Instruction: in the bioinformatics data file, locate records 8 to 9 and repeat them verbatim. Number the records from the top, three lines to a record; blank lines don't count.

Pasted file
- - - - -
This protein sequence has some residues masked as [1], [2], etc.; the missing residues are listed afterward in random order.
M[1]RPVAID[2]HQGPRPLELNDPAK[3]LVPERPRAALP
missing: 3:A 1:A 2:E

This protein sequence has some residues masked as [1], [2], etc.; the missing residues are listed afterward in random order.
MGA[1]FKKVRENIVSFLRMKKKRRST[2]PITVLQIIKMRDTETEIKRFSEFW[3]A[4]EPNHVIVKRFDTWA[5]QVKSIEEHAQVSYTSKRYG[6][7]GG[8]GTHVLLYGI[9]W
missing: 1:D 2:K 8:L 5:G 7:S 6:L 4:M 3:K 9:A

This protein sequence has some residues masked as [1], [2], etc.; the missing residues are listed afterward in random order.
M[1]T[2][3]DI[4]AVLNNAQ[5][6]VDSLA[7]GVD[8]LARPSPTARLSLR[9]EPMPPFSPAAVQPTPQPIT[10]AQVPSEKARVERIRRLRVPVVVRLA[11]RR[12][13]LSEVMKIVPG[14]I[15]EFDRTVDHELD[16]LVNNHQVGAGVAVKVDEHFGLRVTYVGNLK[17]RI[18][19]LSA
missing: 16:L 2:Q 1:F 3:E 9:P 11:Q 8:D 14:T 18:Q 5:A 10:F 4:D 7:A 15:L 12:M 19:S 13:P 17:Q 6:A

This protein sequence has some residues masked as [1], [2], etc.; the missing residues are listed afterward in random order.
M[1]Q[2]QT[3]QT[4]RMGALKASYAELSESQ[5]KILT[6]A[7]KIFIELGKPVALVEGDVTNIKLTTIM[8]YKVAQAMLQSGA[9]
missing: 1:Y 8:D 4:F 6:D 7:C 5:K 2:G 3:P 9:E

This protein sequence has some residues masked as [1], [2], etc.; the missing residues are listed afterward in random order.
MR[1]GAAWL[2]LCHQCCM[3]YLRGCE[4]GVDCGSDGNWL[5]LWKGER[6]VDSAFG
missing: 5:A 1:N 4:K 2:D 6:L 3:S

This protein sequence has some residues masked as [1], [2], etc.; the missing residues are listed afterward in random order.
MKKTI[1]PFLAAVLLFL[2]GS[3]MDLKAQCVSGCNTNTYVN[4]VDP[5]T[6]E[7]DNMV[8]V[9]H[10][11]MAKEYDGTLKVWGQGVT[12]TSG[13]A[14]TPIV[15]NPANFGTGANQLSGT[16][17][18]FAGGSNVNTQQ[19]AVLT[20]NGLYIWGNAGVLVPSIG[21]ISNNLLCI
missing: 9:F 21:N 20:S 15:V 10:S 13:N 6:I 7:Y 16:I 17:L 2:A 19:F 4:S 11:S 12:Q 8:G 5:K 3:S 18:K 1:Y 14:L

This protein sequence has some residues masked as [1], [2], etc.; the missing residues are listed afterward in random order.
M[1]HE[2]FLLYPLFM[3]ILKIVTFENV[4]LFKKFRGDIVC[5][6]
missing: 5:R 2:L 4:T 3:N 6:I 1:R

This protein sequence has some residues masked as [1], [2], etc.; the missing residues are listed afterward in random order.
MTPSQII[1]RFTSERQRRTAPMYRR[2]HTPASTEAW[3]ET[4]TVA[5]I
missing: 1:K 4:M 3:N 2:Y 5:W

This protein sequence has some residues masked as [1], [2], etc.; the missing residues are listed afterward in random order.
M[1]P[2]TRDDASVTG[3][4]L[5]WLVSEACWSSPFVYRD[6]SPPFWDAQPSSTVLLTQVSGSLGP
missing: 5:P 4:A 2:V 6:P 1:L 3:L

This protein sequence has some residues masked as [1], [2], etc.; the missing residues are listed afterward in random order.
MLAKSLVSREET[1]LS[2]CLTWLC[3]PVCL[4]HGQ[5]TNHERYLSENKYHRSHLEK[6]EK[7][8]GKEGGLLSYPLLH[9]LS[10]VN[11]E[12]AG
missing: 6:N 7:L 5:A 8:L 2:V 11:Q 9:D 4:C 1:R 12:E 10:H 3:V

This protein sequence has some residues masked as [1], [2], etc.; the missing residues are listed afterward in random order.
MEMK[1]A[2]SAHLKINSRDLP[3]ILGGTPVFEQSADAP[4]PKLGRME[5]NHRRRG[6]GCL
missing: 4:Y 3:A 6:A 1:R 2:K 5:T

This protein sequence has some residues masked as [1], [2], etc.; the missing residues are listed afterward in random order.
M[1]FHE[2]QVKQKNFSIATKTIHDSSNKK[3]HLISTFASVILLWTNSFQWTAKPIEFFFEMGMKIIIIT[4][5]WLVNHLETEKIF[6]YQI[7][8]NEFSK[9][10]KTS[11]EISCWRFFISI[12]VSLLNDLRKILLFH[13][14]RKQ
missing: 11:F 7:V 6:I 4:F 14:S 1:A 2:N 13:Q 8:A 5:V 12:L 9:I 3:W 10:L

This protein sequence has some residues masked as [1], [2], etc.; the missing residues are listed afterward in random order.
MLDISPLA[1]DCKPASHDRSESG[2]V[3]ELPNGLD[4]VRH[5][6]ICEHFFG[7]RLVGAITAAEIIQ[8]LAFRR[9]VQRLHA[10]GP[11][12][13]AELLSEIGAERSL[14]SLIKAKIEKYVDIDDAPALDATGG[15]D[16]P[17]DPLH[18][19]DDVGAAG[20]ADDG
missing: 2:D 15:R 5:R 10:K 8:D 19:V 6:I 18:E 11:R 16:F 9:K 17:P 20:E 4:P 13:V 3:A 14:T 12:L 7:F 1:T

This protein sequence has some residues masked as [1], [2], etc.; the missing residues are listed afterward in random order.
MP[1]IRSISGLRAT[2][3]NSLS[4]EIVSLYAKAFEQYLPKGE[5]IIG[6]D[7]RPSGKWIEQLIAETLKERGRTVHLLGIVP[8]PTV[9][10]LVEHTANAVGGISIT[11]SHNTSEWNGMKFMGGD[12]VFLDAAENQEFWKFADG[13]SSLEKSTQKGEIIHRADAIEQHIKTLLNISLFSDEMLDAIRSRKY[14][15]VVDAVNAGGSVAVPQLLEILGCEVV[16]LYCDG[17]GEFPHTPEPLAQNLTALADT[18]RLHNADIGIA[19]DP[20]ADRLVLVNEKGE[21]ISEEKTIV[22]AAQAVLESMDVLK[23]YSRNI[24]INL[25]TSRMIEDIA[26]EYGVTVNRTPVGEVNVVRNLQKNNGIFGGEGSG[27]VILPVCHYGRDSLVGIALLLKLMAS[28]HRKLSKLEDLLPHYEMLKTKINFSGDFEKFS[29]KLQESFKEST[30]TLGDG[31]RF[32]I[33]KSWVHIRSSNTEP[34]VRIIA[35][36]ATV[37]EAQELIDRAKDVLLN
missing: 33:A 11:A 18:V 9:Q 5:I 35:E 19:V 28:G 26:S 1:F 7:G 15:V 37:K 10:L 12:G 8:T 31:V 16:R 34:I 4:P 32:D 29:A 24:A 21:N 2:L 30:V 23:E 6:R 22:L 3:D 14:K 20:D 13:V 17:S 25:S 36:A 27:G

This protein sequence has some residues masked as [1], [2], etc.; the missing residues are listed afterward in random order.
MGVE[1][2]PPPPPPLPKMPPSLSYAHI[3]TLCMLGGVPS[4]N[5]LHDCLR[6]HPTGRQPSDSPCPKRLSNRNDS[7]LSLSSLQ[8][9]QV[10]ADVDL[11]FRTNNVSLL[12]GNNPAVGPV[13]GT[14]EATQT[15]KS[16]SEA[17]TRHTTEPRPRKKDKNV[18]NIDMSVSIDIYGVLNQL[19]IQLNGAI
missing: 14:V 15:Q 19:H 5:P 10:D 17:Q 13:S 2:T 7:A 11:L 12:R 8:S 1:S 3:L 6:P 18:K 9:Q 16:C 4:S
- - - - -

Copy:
This protein sequence has some residues masked as [1], [2], etc.; the missing residues are listed afterward in random order.
MTPSQII[1]RFTSERQRRTAPMYRR[2]HTPASTEAW[3]ET[4]TVA[5]I
missing: 1:K 4:M 3:N 2:Y 5:W

This protein sequence has some residues masked as [1], [2], etc.; the missing residues are listed afterward in random order.
M[1]P[2]TRDDASVTG[3][4]L[5]WLVSEACWSSPFVYRD[6]SPPFWDAQPSSTVLLTQVSGSLGP
missing: 5:P 4:A 2:V 6:P 1:L 3:L